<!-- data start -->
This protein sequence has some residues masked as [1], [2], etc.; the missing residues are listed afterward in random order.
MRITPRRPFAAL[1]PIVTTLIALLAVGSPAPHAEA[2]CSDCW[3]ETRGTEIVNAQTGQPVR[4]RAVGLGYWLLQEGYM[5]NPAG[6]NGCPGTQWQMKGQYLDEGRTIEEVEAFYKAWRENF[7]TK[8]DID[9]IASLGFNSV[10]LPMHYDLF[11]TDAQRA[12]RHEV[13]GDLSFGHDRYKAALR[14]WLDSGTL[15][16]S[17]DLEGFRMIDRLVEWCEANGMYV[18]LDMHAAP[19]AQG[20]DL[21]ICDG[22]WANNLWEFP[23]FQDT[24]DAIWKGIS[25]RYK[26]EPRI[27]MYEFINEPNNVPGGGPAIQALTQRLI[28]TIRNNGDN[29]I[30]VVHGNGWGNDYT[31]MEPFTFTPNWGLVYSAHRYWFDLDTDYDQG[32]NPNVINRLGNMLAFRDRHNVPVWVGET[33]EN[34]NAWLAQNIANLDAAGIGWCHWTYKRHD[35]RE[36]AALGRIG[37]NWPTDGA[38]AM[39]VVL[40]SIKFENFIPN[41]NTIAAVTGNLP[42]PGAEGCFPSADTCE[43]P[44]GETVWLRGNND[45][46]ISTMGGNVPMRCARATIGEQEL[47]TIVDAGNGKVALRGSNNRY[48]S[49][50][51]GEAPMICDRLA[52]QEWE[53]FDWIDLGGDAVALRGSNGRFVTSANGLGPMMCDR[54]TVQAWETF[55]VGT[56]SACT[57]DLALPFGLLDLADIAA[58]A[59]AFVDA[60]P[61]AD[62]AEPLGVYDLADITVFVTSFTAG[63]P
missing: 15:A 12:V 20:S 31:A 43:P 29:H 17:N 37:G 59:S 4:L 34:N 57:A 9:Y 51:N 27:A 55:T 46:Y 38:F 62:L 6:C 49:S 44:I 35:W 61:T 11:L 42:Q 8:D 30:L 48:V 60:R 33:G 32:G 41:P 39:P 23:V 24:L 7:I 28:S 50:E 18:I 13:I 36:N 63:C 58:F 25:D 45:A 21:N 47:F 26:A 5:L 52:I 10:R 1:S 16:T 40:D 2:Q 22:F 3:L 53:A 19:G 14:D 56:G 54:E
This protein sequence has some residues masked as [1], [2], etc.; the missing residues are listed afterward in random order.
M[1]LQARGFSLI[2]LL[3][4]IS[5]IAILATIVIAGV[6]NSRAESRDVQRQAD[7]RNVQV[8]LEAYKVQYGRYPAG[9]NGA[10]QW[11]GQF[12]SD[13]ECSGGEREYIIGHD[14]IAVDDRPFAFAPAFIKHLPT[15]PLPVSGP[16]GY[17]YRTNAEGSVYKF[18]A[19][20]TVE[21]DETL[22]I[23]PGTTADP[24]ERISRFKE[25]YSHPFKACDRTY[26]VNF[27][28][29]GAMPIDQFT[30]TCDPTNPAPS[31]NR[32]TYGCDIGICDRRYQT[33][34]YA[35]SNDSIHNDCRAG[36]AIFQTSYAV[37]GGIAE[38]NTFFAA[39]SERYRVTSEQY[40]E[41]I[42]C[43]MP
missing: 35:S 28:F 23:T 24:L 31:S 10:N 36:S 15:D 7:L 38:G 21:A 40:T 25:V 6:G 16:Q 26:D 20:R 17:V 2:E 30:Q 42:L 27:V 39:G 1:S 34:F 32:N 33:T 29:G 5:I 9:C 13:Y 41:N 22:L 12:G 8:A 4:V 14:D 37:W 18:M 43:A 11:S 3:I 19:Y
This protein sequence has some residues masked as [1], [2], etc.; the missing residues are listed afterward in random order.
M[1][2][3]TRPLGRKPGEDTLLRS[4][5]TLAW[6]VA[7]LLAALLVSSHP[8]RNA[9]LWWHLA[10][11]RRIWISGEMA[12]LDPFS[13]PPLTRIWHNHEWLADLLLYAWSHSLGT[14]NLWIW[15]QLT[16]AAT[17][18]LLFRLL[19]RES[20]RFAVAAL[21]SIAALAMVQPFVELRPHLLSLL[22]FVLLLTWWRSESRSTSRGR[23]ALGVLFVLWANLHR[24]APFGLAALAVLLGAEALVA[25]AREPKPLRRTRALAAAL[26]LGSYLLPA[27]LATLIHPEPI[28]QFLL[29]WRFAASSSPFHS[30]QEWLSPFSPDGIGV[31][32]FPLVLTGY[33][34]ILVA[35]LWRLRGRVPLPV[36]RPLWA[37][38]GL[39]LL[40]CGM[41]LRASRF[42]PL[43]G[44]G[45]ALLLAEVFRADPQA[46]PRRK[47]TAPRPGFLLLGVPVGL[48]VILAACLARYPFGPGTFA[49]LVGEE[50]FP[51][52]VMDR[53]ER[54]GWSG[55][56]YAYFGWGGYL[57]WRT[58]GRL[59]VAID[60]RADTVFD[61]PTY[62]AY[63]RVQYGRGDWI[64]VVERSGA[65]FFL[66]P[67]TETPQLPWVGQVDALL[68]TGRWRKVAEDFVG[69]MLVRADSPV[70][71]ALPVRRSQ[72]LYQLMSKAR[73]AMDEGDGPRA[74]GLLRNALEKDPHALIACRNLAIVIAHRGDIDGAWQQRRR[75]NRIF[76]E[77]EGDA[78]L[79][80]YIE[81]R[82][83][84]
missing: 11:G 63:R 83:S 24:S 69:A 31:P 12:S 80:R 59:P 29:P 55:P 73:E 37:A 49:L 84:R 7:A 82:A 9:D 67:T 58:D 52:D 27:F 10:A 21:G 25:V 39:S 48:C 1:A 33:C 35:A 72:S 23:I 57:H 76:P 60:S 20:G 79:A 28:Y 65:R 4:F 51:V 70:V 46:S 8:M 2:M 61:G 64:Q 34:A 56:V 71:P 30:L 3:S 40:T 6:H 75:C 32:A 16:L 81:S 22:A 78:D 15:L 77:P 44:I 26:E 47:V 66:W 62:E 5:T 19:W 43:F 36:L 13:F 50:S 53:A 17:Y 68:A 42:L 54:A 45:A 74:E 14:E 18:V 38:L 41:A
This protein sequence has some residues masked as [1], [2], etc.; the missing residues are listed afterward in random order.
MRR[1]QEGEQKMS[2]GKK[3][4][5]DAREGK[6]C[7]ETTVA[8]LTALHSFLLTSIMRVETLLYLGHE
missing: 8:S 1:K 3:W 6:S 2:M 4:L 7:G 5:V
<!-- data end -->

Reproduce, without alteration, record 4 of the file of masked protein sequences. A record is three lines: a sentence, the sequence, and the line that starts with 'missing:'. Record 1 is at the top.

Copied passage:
This protein sequence has some residues masked as [1], [2], etc.; the missing residues are listed afterward in random order.
MRR[1]QEGEQKMS[2]GKK[3][4][5]DAREGK[6]C[7]ETTVA[8]LTALHSFLLTSIMRVETLLYLGHE
missing: 8:S 1:K 3:W 6:S 2:M 4:L 7:G 5:V